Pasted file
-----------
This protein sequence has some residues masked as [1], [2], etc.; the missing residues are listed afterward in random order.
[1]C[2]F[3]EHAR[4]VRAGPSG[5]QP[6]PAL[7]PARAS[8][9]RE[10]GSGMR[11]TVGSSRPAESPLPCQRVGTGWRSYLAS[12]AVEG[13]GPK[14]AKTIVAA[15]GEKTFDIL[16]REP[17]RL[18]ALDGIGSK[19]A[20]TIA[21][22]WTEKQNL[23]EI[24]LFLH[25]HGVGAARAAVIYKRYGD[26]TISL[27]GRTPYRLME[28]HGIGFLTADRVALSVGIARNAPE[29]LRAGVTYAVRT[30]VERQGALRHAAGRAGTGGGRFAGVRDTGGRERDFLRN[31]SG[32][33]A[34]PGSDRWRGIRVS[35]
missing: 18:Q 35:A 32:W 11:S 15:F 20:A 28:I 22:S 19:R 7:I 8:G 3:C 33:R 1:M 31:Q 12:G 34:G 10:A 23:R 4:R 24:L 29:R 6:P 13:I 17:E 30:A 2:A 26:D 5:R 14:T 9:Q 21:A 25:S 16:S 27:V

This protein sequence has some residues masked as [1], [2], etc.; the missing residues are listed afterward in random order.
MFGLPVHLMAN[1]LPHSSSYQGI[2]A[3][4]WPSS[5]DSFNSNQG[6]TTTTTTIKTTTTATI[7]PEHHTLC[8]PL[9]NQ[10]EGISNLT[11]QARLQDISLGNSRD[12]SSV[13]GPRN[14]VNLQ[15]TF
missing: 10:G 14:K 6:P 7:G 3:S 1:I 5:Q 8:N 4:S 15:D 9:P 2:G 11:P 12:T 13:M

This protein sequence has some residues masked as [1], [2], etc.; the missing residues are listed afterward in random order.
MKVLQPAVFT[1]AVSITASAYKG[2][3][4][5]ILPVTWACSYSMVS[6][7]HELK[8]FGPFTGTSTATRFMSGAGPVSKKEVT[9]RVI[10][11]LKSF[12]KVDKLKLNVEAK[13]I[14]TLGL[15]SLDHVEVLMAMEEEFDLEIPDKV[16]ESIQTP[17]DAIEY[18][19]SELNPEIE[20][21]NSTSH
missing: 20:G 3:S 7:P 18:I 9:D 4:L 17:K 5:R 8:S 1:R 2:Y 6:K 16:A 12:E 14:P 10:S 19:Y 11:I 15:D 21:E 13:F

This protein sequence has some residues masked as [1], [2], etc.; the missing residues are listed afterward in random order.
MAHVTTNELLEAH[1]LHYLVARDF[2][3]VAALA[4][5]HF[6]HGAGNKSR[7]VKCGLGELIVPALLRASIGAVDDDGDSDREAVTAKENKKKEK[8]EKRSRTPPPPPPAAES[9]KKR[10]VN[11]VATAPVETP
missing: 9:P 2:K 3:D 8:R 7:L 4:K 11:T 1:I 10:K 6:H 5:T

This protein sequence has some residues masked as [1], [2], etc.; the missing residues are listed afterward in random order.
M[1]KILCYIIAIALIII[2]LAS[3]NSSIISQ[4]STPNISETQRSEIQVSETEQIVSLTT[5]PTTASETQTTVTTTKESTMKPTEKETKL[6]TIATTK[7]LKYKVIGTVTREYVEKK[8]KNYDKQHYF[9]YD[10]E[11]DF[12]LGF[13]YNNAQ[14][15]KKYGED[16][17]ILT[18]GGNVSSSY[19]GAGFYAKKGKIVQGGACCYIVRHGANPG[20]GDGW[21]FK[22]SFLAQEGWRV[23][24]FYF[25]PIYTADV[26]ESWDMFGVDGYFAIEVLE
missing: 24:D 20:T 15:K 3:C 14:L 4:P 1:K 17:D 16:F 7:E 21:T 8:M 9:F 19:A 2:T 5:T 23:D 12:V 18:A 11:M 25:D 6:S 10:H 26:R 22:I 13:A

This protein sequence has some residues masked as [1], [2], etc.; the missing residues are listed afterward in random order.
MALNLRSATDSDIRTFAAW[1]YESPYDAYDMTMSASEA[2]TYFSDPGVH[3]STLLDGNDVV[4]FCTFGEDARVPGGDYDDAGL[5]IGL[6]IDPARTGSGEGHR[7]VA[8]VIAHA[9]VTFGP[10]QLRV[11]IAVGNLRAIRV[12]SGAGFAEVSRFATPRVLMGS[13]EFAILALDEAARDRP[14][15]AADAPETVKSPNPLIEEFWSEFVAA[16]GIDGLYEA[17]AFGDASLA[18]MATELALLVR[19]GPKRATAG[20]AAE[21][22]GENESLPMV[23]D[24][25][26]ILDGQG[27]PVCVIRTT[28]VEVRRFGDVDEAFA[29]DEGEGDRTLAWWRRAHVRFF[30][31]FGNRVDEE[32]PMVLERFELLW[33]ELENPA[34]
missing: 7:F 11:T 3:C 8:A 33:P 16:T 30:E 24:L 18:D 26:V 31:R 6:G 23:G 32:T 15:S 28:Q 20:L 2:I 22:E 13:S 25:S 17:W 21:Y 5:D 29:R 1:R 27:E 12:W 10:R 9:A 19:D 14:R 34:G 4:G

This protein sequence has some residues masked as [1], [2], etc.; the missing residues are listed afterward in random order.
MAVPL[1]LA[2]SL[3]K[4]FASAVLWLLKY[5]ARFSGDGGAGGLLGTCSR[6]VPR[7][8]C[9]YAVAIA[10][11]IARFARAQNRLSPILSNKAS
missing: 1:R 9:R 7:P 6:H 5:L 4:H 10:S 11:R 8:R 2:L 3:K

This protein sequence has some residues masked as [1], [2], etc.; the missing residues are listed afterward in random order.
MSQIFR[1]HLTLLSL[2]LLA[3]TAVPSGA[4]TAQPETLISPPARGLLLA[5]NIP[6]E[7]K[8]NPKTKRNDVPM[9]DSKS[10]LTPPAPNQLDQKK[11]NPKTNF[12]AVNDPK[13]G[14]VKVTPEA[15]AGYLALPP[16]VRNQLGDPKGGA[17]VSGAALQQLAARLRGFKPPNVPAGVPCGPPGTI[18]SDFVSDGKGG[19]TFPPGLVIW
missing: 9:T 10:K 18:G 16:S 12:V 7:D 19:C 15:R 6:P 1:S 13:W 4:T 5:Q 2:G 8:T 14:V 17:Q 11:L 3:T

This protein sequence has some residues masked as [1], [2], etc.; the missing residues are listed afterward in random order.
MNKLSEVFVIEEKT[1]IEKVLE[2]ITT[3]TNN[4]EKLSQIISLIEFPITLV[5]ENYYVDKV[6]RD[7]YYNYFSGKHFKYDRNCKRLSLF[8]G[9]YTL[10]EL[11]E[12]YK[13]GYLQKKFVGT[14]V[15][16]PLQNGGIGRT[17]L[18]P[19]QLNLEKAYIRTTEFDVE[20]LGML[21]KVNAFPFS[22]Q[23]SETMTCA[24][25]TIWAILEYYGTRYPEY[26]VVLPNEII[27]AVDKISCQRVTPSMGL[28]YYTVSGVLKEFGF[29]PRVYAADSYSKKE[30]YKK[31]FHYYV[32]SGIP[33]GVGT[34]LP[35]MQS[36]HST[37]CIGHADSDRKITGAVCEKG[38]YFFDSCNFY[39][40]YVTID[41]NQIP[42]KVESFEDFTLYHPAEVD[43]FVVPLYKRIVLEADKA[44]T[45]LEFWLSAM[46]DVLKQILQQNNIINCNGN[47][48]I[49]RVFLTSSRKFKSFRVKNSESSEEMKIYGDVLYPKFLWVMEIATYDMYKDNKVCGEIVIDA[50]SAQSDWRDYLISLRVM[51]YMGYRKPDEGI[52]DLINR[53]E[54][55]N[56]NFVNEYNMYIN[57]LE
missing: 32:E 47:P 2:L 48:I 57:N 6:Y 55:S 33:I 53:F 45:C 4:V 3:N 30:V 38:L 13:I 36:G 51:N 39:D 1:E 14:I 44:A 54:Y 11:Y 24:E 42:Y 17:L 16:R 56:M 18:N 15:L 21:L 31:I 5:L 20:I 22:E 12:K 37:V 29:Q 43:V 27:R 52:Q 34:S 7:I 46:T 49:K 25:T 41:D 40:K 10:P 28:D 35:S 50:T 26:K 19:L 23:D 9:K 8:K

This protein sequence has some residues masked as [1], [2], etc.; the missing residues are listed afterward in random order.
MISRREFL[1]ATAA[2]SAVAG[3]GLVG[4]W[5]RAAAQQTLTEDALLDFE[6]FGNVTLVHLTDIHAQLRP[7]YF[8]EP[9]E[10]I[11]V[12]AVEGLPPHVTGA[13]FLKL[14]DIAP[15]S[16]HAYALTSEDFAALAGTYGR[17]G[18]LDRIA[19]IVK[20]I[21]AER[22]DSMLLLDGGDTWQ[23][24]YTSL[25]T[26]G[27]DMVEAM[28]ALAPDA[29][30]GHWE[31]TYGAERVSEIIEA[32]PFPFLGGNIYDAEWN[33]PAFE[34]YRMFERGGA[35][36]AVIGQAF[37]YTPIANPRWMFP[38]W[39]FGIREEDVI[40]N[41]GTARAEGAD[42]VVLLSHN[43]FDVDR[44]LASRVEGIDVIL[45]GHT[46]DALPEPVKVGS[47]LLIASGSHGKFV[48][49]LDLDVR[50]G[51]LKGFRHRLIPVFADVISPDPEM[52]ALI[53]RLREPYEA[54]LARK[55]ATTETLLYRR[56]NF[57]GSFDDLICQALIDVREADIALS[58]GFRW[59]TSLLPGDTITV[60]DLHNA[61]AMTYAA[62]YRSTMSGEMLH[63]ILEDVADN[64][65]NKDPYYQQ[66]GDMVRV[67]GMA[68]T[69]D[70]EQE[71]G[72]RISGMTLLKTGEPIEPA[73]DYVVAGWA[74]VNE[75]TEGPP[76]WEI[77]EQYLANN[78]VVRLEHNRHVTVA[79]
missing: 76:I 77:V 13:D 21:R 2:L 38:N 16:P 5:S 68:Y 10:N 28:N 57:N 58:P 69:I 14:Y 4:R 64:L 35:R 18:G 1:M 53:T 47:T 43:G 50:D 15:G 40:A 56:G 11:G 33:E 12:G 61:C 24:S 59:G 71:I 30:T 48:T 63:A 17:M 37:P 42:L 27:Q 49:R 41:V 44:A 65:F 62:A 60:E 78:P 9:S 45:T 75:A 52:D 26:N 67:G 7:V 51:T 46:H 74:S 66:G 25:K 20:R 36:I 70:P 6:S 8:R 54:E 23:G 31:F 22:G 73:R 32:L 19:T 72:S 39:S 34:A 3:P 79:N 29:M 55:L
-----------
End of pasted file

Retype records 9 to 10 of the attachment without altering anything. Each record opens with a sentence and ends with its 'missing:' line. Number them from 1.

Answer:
This protein sequence has some residues masked as [1], [2], etc.; the missing residues are listed afterward in random order.
MNKLSEVFVIEEKT[1]IEKVLE[2]ITT[3]TNN[4]EKLSQIISLIEFPITLV[5]ENYYVDKV[6]RD[7]YYNYFSGKHFKYDRNCKRLSLF[8]G[9]YTL[10]EL[11]E[12]YK[13]GYLQKKFVGT[14]V[15][16]PLQNGGIGRT[17]L[18]P[19]QLNLEKAYIRTTEFDVE[20]LGML[21]KVNAFPFS[22]Q[23]SETMTCA[24][25]TIWAILEYYGTRYPEY[26]VVLPNEII[27]AVDKISCQRVTPSMGL[28]YYTVSGVLKEFGF[29]PRVYAADSYSKKE[30]YKK[31]FHYYV[32]SGIP[33]GVGT[34]LP[35]MQS[36]HST[37]CIGHADSDRKITGAVCEKG[38]YFFDSCNFY[39][40]YVTID[41]NQIP[42]KVESFEDFTLYHPAEVD[43]FVVPLYKRIVLEADKA[44]T[45]LEFWLSAM[46]DVLKQILQQNNIINCNGN[47][48]I[49]RVFLTSSRKFKSFRVKNSESSEEMKIYGDVLYPKFLWVMEIATYDMYKDNKVCGEIVIDA[50]SAQSDWRDYLISLRVM[51]YMGYRKPDEGI[52]DLINR[53]E[54][55]N[56]NFVNEYNMYIN[57]LE
missing: 32:E 47:P 2:L 48:I 57:N 6:Y 55:S 33:I 53:F 45:C 4:V 3:N 30:V 38:L 13:I 36:G 51:N 39:D 1:E 14:I 44:A 54:Y 11:Y 24:E 42:Y 17:L 16:R 56:M 18:N 15:L 21:L 31:I 5:L 20:I 22:E 12:K 37:V 29:Q 43:V 27:R 52:Q 34:S 7:I 46:T 49:K 25:T 41:D 40:K 10:P 28:D 35:S 50:T 26:K 19:L 23:D 9:K 8:K

This protein sequence has some residues masked as [1], [2], etc.; the missing residues are listed afterward in random order.
MISRREFL[1]ATAA[2]SAVAG[3]GLVG[4]W[5]RAAAQQTLTEDALLDFE[6]FGNVTLVHLTDIHAQLRP[7]YF[8]EP[9]E[10]I[11]V[12]AVEGLPPHVTGA[13]FLKL[14]DIAP[15]S[16]HAYALTSEDFAALAGTYGR[17]G[18]LDRIA[19]IVK[20]I[21]AER[22]DSMLLLDGGDTWQ[23][24]YTSL[25]T[26]G[27]DMVEAM[28]ALAPDA[29][30]GHWE[31]TYGAERVSEIIEA[32]PFPFLGGNIYDAEWN[33]PAFE[34]YRMFERGGA[35][36]AVIGQAF[37]YTPIANPRWMFP[38]W[39]FGIREEDVI[40]N[41]GTARAEGAD[42]VVLLSHN[43]FDVDR[44]LASRVEGIDVIL[45]GHT[46]DALPEPVKVGS[47]LLIASGSHGKFV[48][49]LDLDVR[50]G[51]LKGFRHRLIPVFADVISPDPEM[52]ALI[53]RLREPYEA[54]LARK[55]ATTETLLYRR[56]NF[57]GSFDDLICQALIDVREADIALS[58]GFRW[59]TSLLPGDTITV[60]DLHNA[61]AMTYAA[62]YRSTMSGEMLH[63]ILEDVADN[64][65]NKDPYYQQ[66]GDMVRV[67]GMA[68]T[69]D[70]EQE[71]G[72]RISGMTLLKTGEPIEPA[73]DYVVAGWA[74]VNE[75]TEGPP[76]WEI[77]EQYLANN[78]VVRLEHNRHVTVA[79]
missing: 76:I 77:V 13:D 21:R 2:L 38:N 16:P 5:S 68:Y 10:N 28:N 57:N 58:P 69:I 14:Y 4:R 64:L 35:R 18:G 1:M 53:T 47:T 43:G 50:D 15:G 40:A 56:G 11:G 33:E 12:G 61:C 24:S 59:G 71:I 30:T 48:T 63:A 17:M 37:P 42:L 27:Q 49:R 41:V 44:A 65:F 62:A 60:E 78:P 9:S 45:T 75:A 52:D 26:N 67:G 7:V 51:T 46:H 74:S 66:G 25:K 20:R 36:I 70:P 6:S 8:R 54:E 23:G 31:F 22:G 73:R 32:L 19:T 72:S 39:S 34:A 3:P 79:N 29:M 55:L